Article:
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A Super Moon occurs when the Moon is at its full phase AND at its closest distance to Earth. You will observe a larger and brighter full moon, but such events are usually over-hyped.
The forthcoming total solar eclipse coming Aug. 21, 2017 IS NOT! This will be the biggest celestial happening in the United States since 1918.
The Moon orbits the Earth in an elliptical orbit once in approximately 30 days. Because the orbit is not circular, the point of the orbit in which the Moon is closest to Earth is known as perigee. On Nov. 14, 2016 the full moon will be will be at perigee at a mere 221,594 miles from Earth. A Super Moon hasn’t been this close since January 1948. The average Moon-Earth distance is just over 238,000 miles.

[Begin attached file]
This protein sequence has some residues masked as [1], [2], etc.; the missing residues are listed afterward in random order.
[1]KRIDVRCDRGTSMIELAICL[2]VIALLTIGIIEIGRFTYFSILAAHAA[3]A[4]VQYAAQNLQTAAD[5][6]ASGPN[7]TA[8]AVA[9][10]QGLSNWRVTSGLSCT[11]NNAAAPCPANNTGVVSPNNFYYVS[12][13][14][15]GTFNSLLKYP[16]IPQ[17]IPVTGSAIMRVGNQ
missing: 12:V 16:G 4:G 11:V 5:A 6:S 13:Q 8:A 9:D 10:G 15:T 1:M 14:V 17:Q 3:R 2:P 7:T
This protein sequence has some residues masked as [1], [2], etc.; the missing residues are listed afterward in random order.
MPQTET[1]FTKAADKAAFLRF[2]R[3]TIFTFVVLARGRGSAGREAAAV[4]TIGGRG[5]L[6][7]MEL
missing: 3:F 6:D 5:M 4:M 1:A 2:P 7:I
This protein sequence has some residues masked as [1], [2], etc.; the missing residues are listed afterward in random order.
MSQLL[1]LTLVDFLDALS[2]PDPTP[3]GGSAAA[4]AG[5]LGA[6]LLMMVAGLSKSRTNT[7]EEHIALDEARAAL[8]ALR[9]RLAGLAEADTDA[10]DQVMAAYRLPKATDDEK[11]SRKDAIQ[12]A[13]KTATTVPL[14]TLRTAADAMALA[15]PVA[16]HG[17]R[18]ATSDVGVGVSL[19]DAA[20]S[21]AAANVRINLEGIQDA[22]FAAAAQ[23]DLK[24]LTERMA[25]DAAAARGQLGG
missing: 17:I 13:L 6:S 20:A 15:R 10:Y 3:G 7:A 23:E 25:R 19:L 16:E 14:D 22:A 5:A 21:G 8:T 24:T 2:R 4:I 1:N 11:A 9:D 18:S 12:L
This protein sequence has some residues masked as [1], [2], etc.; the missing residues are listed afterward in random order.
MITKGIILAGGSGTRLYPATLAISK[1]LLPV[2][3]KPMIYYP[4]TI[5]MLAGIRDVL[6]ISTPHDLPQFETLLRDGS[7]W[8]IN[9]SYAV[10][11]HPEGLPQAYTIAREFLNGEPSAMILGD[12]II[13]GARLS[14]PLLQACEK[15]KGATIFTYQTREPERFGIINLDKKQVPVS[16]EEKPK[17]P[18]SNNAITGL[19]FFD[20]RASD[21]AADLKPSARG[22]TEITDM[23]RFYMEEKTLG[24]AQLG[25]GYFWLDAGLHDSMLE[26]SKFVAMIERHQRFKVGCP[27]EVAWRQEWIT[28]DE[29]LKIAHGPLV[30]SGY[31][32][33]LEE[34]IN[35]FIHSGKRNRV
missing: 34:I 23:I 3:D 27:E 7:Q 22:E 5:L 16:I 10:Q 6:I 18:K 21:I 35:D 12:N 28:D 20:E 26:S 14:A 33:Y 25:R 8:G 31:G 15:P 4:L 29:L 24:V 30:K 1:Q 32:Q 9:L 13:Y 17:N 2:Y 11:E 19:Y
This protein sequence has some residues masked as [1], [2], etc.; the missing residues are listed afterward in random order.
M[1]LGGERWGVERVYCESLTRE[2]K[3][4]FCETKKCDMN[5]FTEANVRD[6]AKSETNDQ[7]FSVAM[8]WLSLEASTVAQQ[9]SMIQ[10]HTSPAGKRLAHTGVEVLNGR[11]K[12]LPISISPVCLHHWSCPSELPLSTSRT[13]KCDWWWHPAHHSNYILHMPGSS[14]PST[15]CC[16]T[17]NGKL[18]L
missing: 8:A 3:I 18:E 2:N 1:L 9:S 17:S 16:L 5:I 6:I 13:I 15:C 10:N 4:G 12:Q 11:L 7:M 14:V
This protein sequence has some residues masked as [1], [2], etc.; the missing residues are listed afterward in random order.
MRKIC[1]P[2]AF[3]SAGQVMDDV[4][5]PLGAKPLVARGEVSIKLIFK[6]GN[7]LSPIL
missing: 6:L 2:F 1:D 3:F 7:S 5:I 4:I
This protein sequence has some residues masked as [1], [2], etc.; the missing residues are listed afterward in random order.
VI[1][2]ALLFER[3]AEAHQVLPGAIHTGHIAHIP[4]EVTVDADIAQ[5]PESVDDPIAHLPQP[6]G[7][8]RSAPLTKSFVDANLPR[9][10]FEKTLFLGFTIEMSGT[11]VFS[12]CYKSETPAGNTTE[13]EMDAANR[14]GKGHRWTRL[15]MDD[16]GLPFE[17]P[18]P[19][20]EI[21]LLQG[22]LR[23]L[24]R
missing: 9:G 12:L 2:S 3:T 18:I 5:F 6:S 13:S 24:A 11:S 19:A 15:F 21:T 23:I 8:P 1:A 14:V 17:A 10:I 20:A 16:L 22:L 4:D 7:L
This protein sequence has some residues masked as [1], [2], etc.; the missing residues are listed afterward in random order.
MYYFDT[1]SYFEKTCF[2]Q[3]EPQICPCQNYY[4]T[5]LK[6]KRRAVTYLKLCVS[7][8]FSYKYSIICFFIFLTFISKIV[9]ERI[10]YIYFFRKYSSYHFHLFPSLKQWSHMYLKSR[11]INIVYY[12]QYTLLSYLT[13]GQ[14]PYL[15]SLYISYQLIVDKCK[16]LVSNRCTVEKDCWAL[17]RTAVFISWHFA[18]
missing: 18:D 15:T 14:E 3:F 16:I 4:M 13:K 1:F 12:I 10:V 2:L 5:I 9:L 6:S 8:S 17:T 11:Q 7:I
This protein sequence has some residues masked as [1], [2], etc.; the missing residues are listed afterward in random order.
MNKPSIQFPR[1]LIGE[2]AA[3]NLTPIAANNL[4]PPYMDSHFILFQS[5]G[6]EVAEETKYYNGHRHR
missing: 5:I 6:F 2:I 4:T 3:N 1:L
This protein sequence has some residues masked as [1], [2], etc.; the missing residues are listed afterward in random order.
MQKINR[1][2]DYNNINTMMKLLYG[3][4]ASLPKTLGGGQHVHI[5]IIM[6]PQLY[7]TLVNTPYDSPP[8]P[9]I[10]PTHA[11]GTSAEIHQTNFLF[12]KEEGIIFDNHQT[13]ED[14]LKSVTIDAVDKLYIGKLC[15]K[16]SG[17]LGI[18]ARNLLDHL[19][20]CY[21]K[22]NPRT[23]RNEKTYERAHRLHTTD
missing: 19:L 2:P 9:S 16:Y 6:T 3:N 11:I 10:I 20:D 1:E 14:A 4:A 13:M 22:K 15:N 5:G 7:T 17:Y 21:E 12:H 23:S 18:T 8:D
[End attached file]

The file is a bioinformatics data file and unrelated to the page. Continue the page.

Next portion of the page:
The farthest distance is apogee — which this month occurs on Nov. 27, when the Moon’s distance from Earth will be 252,688, according to meanddata.com. Here is a link to this very informative website׃ www.timeanddate.com/astronomy/moon/super-full-moon.
Moonrise on the Monday the 14th is at 5:34 p.m. Optimal time for viewing will be from around 5:50 p.m. (CST) to just after midnight. Look toward the East Northeast horizon in Hill’nHollerland, depending on sky conditions.